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Module: The Grand Canyon of Mars and How It Formed
Grades 6-12, Three Weeks
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Mars has many canyons and valleys, most of which were caused by the movement of the planet's crust. By examining these canyons and valleys, students gain insight into the processes that created them. Since the Grand Canyon of Mars is a rift valley and was not formed by water, this module focuses on processes that alter a planet's surface in the absence of flowing surface water such as uplift, slumping, sapping, and subsidence.

Canyons Activity 1: How Does Uplift Affect a Planet's Surface?

Purpose: Students use a corn starch-filled aluminum pan to examine how a planet's surface can become deformed and fractured by pressure from below the surface.

Key Concepts:
  • A planet's surface can be deformed by uplift.
  • Fracturing is one example of a surface change resulting from uplift.
  • The Martian surface has many prominent features resulting from uplift.
Canyons Activity 2: How Does the Flow of Groundwater Affect a Planet's Surface?

Purpose: Students use a sand-filled tray to investigate the effect that water flowing beneath the surface has on the surface.

Key Concepts:
  • Water can flow beneath the surface.
  • The flow of subsurface water can alter the appearance of the land above it.
  • Slumping is a landslide in which rocks and soil slide as a single unit.
  • Sapping is when groundwater breaks the surface and undermines rock and sediment, causing them to collapse. It can cause the progressive collapse of rocks and soil resulting in the headward retreat of a canyon.
  • The Martian surface has many prominent features resulting from the flow of subsurface water.
Canyons Activity 3: What Happens When Material Is Removed From Beneath a Surface?

Purpose: Students use sugar cubes (soluble) and dice (insoluble) to construct a "landscape" and investigate features such as sinkholes and karst landscapes that are created by subsidence.

Key Concepts:
  • Subsidence is the sinking of the ground surface due to the removal, dissolving or shrinkage of material below that ground surface.
  • Rocks dissolve slowly, such as over thousands, millions and billions of years.
  • The Martian surface has many prominent features resulting from subsidence.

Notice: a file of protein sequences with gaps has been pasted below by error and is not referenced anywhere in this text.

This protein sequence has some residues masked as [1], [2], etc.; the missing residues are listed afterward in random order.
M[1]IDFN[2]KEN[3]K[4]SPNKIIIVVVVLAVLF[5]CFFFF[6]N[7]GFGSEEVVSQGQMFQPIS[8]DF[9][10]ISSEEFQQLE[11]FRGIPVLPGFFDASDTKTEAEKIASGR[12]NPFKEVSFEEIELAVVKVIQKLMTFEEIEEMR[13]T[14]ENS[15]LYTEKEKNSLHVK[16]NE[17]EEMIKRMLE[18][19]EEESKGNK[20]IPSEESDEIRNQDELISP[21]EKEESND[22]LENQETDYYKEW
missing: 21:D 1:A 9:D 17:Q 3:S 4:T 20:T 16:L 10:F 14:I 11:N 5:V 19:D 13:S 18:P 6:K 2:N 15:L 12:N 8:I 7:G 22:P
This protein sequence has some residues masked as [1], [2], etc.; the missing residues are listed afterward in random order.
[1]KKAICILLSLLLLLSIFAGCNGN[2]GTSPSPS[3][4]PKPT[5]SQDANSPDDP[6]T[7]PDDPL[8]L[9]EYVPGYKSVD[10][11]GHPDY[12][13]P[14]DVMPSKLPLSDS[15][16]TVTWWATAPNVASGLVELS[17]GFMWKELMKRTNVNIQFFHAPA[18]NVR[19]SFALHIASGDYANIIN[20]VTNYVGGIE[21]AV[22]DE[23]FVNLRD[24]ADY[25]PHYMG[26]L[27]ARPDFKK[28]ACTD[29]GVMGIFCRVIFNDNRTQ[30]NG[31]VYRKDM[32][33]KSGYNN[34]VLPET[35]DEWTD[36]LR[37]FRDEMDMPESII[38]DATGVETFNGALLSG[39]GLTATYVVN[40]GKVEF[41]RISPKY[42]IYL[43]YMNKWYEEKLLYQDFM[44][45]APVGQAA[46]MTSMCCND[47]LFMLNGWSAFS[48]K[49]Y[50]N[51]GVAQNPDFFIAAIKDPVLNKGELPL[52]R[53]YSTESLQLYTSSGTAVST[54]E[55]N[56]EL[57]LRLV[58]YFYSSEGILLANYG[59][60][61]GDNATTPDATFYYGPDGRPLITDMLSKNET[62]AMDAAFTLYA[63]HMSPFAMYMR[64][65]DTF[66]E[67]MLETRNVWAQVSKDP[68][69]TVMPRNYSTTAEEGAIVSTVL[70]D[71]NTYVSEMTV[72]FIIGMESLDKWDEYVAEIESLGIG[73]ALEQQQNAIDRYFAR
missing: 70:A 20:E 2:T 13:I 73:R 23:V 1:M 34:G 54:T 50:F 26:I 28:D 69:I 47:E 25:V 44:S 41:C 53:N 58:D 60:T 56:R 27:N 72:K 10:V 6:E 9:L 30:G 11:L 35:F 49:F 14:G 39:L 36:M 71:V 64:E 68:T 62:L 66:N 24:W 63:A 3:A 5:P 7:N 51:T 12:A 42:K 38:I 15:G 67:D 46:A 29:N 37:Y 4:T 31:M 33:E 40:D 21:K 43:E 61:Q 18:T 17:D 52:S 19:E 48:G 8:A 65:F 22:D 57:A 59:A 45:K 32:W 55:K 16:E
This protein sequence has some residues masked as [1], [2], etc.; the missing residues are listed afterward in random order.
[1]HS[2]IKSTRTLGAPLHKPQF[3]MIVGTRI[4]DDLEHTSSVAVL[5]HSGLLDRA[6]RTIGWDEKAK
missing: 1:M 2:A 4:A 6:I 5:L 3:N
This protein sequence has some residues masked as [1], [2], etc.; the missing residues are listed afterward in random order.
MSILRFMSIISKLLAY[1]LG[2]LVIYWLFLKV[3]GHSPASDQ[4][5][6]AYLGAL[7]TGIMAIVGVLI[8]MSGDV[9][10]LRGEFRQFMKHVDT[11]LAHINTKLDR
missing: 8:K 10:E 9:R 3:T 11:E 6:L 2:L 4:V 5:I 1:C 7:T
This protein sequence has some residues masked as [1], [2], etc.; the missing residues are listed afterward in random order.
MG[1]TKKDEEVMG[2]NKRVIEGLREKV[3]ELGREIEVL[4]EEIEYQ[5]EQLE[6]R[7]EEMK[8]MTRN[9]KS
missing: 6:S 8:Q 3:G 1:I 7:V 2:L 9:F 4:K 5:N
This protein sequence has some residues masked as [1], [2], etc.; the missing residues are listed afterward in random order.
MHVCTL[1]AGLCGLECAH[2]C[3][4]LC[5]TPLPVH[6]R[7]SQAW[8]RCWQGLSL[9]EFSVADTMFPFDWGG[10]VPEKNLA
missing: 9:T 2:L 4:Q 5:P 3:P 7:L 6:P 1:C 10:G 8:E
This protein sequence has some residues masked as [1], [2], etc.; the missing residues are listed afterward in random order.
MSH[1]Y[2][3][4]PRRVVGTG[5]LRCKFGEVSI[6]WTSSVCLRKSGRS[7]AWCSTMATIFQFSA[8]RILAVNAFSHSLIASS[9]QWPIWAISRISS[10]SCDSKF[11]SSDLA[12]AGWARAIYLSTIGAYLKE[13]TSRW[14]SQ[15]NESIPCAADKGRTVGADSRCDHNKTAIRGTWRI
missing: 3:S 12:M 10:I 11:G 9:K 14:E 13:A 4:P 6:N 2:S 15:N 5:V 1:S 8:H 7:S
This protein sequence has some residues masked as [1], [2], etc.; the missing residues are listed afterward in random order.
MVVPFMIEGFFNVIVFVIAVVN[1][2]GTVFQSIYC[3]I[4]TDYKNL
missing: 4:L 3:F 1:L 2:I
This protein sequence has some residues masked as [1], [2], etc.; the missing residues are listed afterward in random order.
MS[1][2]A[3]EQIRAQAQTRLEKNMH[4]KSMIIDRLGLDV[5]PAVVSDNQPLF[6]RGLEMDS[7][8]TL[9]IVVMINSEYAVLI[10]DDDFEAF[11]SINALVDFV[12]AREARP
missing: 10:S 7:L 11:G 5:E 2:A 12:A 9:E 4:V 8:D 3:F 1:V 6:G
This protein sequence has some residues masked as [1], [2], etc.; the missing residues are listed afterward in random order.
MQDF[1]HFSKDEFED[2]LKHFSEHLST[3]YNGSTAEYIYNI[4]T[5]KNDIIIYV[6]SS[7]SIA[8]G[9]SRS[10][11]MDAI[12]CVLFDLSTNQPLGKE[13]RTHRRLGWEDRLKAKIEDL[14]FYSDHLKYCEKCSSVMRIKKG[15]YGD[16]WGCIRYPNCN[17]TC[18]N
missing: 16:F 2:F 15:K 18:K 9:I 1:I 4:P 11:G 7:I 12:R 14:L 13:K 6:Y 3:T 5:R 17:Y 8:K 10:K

Canyons Activity 4: How Did Valles Marineris Form?

Purpose: Students try to explain the formation of the largest, most complex rift valley on Mars by applying what they learned earlier in the module about processes that alter a planet's surface.

Key Concepts:
  • Valles Marineris is a network of valleys, each showing evidence of a variety of geological processes.
  • There are many competing hypotheses about the formation of Valles Marineris.
  • Valles Marineris is immense.
  • Each geologic process has its own signature, and these signatures can be observed in images and be used to piece together a story about the formation of Valles Marineris.
  • Features in Valles Marineris show evidence of uplift, rifting, slumping, sapping, and subsidence.
Canyons Activity 5: What Questions Has This Module Raised?

Purpose: Students articulate their Mars-related questions, identify specific information they need to answer those questions, and learn how to access that information.

Key Concepts:
  • The Mars Global Surveyor has specific mission objectives and instruments to achieve those objectives.
  • The mission objectives arise out of questions people have about Mars, and students are fully capable of generating questions worthy of future study.
  • The Mars Global Surveyor mission has a speific timetable, and students can follow the progress of the mission in a number of ways.

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